- Title: U.S.-Philippine joint military drills draw to a close
- Date: 11th October 2016
- Summary: MANILA, PHILIPPINES (OCTOBER 11, 2016) (REUTERS) AMERICAN AND FILIPINO SOLDIERS STANDING AS U.S. AND PHILIPPINE FLAGS ARE MARCHED TO THE FRONT U.S. AND PHILIPPINE FLAGS BEING HELD UP
- Embargoed: 26th October 2016 12:13
- Keywords: Philippines marine joint military drills military drills U.S closing ceremony security
- Location: MANILA, PHILIPPINES
- City: MANILA, PHILIPPINES
- Country: Philippines
- Topics: Defence,Government/Politics
- Reuters ID: LVA00153K82TJ
- Aspect Ratio: 16:9
- Story Text:U.S. and Philippine marines ended their annual military drills with a closing ceremony in Manila on Tuesday (October 11).
The 33rd Philippines-U.S. Amphibious Landing Exercise (Phiblex) seeks to enhance interoperability between the two nations across different ranges of military operations, including humanitarian and disaster responses.
Military officials from both countries attended the closing ceremony and explained how the drills could improve future operations.
"It not only makes us better but more capable and effective as an integrated force that provides a capability that we might apply to our treaty obligations in the future, whether it be in humanitarian assistance and disaster relief operations, assistance in internal security or in other types of crisis as determined by our two great nations," said U.S. Marine Brigadier General John Jansen.
Philippine Associate Justice Antonio Carpio was invited to speak to the troops and discussed a recently arbitration ruling against Beijing in the South China Sea.
Carpio, who was one of the lead counsel in the case filed in The Hague in 2013, told journalists he wanted the troops to know what they were fighting for.
An international court ruled in July that the Philippines has exclusive economic rights over parts of the South China Sea and junked Beijing's claims to almost all its islands.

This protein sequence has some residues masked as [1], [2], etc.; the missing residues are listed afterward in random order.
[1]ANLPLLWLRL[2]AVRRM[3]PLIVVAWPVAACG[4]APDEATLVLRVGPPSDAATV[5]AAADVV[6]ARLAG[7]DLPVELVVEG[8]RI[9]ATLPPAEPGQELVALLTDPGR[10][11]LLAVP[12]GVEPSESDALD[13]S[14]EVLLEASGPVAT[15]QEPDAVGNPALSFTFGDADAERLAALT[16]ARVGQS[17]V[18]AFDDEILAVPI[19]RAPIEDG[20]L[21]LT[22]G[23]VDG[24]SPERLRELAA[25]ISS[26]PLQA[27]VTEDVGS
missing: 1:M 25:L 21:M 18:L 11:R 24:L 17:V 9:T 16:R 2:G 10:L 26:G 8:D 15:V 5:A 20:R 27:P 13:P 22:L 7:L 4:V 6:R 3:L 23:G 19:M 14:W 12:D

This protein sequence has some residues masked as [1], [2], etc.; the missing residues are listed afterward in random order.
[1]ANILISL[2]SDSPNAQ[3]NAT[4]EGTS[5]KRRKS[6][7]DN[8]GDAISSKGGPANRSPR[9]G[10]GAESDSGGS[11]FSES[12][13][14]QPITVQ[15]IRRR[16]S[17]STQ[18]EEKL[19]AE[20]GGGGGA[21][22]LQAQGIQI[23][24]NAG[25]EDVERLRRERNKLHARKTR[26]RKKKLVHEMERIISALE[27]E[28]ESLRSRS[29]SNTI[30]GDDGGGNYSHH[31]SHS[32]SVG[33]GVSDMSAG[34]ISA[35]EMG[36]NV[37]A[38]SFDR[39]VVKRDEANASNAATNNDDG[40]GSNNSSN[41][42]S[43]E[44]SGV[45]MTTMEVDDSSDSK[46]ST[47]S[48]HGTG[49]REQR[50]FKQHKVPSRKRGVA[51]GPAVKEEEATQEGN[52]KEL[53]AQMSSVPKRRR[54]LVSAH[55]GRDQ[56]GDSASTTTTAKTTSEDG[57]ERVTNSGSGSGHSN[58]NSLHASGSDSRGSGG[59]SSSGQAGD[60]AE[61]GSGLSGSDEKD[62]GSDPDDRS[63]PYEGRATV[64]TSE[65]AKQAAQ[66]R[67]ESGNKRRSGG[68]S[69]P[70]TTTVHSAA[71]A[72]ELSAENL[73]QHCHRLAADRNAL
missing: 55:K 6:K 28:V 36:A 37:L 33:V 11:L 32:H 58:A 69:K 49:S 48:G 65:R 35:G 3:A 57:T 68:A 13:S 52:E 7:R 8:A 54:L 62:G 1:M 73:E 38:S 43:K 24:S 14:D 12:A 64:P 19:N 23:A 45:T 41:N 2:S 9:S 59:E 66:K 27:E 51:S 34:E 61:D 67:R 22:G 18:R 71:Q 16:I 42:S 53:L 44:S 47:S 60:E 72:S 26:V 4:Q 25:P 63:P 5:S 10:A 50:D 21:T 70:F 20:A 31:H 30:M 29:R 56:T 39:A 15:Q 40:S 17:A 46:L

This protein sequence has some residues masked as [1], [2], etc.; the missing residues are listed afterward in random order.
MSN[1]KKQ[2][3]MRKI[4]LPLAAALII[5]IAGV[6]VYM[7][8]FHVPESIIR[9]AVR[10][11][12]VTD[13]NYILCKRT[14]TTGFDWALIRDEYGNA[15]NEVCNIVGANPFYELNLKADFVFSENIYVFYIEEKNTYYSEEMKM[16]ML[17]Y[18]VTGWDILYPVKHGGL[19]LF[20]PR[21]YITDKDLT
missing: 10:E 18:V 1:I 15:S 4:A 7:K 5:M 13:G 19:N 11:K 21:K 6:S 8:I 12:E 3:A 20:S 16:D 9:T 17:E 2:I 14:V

China refused to participate in the arbitration and rejects the ruling.
China claims almost the entire South China Sea, through which about $5 trillion worth of trade passes each year. Brunei, Malaysia, the Philippines, Taiwan and Vietnam also have claims to parts of the sea.
Carpio was asked about Philippine President Rodrigo Duterte's plan to stop the annual joint military exercises.
"The war games is a separate issue because that's a matter for the president to decide, but when it comes to the constitution and national interest, it's very clear that the constitution mandates and national interest requires that we protect our EEZ (Exclusive Economic Zone), we patrol our EEZ," he said.
While Duterte has publicly suggested he would end joint military exercises, push U.S. special operations forces out of the southern Philippines, and review a defence pact signed two years ago, U.S. officials say that none of this has happened.
In his latest broadside, Duterte said on October 2 that he received expressions of support from Russian Prime Minister Dmitry Medvedev and from an unnamed Chinese official after he complained of ill-treatment by Washington.
Washington, along with the E.U. and the U.N., has criticised Duterte on his narcotics war which has killed more than 3,200 people and raising concerns on extrajudicial killings.
- Copyright Holder: REUTERS
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